After the steady upward trend of 2017, this year has felt like a real roller coaster ride.
We’ve been bouncing between the 2600-2800 level on that index for a while, with the exception of the quick run up in January, followed by the equally quick pullback in February. That’s a lot of movement to end up dead flat.
Investor results have varied wildly this year, though, depending on what stocks or sectors you own. It’s definitely not like 2017, when everything seemed to move higher, together. For example, the S&P technology sector is up about 3.5%, and the consumer discretionary (like shopping and restaurants) sector is even better, up 4.5%. On the flipside, sectors that are often associated with consistency are doing poorly, with the utilities sector down about 2.5% and the consumer staples sector (think soft drinks, tobacco, supermarket foods) is down an amazing 13%! This sort of sector performance is often associated with early and mid-economic phases of the cycle, not the end of expansion.
My March 27 update recommended technology, banks, and energy stocks over the interest rate-sensitive sectors like real estate, utilities, and staples. I still stand by that, as rising interest rates makes real estate, utilities, and staples less attractive compared to bonds. Generally speaking, the environment is favorable for stocks, especially the earnings outlook, which has the potential to be amazing. The S&P 500 member companies are on pace to grow earnings this quarter, on average, by more than 20%, and is expected to be the highest growth rate since 2010, according to FactSet’s Earnings Insight report.
I’ve heard talk of “peak earnings” recently, which is a new term for me. The concern seems to be that the current corporate earnings growth rate is unsustainable, setting the bar too high for future earnings, which will cause stock prices to fall. For sure, earnings growth is very impressive, and will be hard to beat in the future. But over the past 30 years or so, median S&P earnings growth is about 12% per year (according to the website multpl.com) so a slowdown in earnings growth to normal levels wouldn’t be catastrophic, in my opinion.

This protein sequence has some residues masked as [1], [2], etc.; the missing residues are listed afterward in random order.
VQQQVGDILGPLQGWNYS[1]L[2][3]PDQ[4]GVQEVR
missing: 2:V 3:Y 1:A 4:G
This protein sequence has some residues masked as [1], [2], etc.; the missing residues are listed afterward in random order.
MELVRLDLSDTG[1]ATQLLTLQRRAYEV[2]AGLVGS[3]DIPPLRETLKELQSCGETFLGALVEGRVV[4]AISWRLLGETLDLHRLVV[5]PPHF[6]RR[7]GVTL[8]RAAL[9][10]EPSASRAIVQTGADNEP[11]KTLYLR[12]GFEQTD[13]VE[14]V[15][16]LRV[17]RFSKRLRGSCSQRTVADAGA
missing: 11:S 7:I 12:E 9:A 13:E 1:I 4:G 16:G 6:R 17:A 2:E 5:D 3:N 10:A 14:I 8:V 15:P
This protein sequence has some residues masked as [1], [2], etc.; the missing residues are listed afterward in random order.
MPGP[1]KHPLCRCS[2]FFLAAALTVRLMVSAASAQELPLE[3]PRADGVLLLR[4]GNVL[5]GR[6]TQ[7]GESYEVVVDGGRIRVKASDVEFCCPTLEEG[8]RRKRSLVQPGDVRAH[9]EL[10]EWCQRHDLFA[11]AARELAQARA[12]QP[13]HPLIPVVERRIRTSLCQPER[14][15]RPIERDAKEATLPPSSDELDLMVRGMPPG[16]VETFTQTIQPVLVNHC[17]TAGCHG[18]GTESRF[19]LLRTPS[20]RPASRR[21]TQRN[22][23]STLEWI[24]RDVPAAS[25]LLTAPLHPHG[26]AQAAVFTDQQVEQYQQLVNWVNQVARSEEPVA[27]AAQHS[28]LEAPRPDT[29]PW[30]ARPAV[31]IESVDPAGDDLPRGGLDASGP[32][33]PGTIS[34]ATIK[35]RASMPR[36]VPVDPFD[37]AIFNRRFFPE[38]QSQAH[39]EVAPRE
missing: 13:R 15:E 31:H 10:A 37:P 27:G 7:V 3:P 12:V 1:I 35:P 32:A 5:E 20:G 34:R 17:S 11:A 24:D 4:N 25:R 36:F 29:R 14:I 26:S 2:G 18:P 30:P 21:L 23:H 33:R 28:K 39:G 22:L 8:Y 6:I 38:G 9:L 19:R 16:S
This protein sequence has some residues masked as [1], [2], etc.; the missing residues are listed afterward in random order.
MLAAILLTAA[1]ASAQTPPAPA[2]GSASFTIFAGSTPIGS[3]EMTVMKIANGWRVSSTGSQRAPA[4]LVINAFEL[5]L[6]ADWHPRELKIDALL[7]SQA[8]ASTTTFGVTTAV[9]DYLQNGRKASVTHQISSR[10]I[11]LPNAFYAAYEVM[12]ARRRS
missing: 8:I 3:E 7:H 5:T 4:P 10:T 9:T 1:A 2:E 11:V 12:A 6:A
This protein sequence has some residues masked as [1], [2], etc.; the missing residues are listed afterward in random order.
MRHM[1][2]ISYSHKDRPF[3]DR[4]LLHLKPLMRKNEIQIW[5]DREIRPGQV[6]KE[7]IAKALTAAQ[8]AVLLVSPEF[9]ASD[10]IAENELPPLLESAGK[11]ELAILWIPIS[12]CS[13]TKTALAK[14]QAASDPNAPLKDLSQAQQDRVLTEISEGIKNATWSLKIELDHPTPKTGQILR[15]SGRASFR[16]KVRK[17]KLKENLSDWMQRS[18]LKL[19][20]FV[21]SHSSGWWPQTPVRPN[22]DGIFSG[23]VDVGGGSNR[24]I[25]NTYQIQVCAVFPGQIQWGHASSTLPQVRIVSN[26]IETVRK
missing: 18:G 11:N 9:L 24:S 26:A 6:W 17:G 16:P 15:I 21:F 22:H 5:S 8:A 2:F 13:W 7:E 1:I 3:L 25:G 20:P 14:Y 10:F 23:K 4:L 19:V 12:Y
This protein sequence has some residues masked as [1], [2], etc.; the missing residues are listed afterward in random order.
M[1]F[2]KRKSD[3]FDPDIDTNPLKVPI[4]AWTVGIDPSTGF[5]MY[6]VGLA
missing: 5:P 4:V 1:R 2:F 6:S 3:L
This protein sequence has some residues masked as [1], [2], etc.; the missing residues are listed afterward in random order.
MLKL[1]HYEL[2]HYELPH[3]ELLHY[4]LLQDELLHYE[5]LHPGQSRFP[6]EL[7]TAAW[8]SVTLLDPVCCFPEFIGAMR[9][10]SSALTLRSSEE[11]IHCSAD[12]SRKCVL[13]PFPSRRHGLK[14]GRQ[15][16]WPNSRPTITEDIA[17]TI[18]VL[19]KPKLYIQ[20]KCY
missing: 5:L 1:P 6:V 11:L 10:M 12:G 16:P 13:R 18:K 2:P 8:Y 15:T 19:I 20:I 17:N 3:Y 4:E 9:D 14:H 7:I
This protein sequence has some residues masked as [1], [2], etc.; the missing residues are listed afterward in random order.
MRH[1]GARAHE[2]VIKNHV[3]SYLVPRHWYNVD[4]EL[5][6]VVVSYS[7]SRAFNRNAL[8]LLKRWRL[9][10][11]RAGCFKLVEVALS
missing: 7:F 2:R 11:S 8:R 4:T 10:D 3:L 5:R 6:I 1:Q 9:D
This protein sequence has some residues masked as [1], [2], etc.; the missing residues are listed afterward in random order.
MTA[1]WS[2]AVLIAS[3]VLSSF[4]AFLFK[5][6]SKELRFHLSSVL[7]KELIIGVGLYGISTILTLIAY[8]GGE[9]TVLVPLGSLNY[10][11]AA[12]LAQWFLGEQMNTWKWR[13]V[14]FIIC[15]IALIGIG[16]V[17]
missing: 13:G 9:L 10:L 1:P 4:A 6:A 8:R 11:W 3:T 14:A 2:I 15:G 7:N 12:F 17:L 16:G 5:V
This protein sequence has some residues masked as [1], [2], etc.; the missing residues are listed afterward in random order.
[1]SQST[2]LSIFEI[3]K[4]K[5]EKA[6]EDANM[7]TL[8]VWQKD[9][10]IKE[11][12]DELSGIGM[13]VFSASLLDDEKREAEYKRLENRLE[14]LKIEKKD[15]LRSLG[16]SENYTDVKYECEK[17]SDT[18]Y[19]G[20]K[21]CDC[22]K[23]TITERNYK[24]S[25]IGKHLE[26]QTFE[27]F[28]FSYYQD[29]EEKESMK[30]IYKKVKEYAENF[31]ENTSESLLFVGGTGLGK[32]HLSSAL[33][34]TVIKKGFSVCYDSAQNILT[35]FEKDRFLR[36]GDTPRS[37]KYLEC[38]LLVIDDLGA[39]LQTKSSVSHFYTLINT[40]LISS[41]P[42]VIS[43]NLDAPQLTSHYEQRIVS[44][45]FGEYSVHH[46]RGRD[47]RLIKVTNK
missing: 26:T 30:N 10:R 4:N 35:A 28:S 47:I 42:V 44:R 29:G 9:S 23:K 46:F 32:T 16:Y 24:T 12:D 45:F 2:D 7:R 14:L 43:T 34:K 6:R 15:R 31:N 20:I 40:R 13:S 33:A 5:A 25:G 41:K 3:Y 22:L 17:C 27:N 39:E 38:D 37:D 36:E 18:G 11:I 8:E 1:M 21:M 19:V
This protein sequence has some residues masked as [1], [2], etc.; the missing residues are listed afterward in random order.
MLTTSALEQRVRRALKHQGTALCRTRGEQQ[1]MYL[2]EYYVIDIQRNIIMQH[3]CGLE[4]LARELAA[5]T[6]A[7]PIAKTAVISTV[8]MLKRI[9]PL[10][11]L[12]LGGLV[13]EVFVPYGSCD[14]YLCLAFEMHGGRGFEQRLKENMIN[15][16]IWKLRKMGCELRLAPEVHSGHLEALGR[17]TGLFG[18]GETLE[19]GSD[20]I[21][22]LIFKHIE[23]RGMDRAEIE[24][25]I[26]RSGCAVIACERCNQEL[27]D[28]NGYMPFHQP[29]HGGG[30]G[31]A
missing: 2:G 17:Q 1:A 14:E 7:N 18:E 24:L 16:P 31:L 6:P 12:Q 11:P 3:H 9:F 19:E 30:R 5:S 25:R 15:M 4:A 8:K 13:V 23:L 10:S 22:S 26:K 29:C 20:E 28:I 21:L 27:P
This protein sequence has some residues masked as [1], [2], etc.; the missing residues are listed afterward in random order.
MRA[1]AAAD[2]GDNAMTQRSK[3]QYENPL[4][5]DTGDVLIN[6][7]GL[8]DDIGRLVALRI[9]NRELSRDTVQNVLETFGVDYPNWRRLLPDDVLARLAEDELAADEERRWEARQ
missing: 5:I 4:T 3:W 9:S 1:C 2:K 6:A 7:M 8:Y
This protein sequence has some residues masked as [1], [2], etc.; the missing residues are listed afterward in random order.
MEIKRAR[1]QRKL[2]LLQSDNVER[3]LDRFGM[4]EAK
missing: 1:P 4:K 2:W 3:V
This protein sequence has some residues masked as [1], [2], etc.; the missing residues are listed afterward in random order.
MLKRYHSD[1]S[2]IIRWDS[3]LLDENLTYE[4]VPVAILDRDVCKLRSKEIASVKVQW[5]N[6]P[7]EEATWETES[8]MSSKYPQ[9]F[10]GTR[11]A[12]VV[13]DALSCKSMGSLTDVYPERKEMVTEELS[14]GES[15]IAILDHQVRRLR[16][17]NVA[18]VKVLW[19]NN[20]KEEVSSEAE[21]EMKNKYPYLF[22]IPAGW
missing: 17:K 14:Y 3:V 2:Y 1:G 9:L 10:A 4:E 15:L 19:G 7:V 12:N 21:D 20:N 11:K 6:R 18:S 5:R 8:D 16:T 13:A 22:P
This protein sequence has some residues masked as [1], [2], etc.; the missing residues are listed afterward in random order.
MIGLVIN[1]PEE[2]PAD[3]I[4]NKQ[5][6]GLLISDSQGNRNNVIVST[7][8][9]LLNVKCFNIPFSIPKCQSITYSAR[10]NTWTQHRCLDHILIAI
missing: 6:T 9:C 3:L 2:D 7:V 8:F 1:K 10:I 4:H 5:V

Interest rates are working against stock investors now, as money that might have been invested into stocks looks like it is being diverted to bonds. The yield on the 10-year US Treasury bond has risen from 2.03% on September 7, 2017, to 2.96% today (5/2/18), a nearly 50% rise in yield in only 8 months. Also, the US Dollar has gained a lot of strength against foreign currencies recently, which may be a headwind to corporate earnings in coming quarters. That may favor small companies that don’t traditionally derive a lot of revenue from overseas, so be on the lookout for outperformance from smallcap stocks. So, there are a few things on the negative side of the ledger, but, in my opinion, the environment for investing in stocks is good.
As always, these recommendations are mine, and may or may not be the same as those of Raymond James. This is not a solicitation to invest, although we do invite you to review your portfolio with us to see if any changes should be made.